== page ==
Arduino in hot/cold environements.

Hello I plan to use an arduino in my car (temperature control for LPG vaporisation and engine) easiest positioning will gives -20 (winter in the mountains though i can get away with the system not working as long as it is not distroyed) to 80° requirement (need to work at such temps) a little more work and we get to 60° max. The question is will it survive under the hood ? Who has tried similar use ? when will it fry/ freeze ? Any experience someone ? Any component to change ? Philippe

Most semiconductors are specified to work in a 0 to 70C ambient. However, you can get the more expensive military specified devices to work up to 80C. So look to replace all semiconductors and the crystal. The capacitors will probably be all right as they continuously degrade with increasing temperature, despite having a so called maximum temperature.

The hotter something is the less reliable it is and the quicker it will ware out. (if it has a ware out mechanism).

A car is a very hostile environment and probably not one in which to try something like this. Commercial car electronics undergo extensive hot / cold testing to remove any weak spots in the design.

I use to sell automotive electronics and under the hood is not where you want to be. It's hot, cold, wet, corrosive and it vibrates worse than a rocket in flight. There may even be gravel and such flying around if you go off-roading!

If at all possible, bring your electronics inside the passenger compartment, away from the top of the dash (nowhere near an airbag!) and out of direct sunlight, and use one of the existing hole+grommet passage into the engine compartment if you need to wire up to a sensor in there.

Don't forget to fuse your power supply and to keep in mind the difference between a battery line (always connected but can drain your car battery at the most inconvenient moment) and an accessory line (battery safe but no power when ignition off).

And my car’s hood is considered one of the hottest (very well insulated by composite fairings…)
Then there will be no escaping wiring the NTC with looong good quality wires and hoping for the best.
Or is there some better king of sensor to use ?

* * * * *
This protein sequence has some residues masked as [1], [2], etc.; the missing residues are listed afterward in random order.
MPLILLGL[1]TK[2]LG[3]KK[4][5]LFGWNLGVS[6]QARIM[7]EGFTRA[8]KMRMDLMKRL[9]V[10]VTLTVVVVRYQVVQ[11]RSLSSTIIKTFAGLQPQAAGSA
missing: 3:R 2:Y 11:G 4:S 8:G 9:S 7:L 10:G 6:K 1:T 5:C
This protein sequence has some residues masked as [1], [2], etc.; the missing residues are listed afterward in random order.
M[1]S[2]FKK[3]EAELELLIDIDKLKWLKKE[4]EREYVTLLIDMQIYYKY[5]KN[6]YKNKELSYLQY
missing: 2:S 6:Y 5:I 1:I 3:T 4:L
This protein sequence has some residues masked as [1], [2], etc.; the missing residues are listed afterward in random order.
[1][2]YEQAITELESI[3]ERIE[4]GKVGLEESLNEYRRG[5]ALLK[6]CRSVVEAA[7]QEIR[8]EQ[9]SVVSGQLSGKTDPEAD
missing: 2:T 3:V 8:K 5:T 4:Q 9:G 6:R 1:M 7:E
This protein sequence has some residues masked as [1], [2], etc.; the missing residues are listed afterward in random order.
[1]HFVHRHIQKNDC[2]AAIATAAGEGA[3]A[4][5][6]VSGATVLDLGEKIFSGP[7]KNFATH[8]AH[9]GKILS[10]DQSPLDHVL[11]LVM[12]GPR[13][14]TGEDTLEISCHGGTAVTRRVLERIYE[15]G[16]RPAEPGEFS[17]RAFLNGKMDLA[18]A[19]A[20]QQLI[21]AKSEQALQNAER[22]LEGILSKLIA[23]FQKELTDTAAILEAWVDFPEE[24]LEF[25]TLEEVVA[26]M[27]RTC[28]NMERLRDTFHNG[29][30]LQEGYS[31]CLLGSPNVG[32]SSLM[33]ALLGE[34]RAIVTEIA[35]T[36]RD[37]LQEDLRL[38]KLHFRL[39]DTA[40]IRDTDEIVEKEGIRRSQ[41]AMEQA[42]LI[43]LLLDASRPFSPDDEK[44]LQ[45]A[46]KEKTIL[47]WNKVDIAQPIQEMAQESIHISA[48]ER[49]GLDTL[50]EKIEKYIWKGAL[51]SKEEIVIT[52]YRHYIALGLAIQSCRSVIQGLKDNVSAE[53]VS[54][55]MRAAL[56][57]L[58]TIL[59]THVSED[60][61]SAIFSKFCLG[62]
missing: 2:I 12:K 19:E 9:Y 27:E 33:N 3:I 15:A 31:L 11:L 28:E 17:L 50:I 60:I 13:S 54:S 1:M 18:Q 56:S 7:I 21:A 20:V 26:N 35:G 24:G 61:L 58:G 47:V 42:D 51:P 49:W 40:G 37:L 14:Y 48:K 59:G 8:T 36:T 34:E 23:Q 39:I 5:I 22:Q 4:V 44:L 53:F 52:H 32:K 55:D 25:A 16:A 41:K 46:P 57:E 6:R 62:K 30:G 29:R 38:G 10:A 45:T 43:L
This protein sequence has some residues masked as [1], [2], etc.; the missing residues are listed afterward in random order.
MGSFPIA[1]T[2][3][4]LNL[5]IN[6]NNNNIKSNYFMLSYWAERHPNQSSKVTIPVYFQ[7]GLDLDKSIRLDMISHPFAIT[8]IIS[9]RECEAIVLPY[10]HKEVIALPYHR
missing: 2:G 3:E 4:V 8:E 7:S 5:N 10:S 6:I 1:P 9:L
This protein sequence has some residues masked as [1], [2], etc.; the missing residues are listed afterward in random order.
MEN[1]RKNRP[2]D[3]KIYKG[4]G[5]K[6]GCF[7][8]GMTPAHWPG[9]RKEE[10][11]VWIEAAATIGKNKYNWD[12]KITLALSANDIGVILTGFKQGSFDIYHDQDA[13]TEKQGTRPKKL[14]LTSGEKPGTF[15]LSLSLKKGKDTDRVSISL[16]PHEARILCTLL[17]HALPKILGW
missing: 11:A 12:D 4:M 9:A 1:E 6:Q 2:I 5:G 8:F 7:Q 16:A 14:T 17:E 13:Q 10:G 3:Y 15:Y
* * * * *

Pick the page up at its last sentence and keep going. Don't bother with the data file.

Speaking of sensors one of the purpose of this arduino would be to regulate the butane/propane mix temperature on top of the engine.
(stable temperature allows for a better control of richness of air fuel mix thus less fuel used plus it’s a nice regulation project with plenty of coding to do to optimize regulation. now water temp is from 75 to 90° LPG goes wilder from 15 to 80°).
That would require the following sensors
-external temp
-water temp before evaporator
-water temp after evaporator
-water temp after radiator (maybe)
-vaporized LPG temp
-bloss (kind of carburator) temp
-throttle position sensor
of which the vaporized LPG temp is the trickiest I would like it to be fast, 5 seconds response time, and it would be working in vaporized butane propane mix which would suggest covered sensor (though strangely it is not mandated by regulation in cars).

Any sensor suggestion…
Philippe

M'afraid I dunno much about engine management or under the hood sensors for those applications. I believe, however, that there are specialized websites and forums which should have some content for you, but perhaps not linked to Arduino specifically.

Sensor manufacturers might have some application notes that could be of help, as well.

Good luck!

In between the commercial (0-70C) and military grades, there are also industrial (-40 - 85C) and automotive (-40 - 130C) temperature ranges. (Those ranges are approximate, and depend on the particular part and manufacturer.)

-j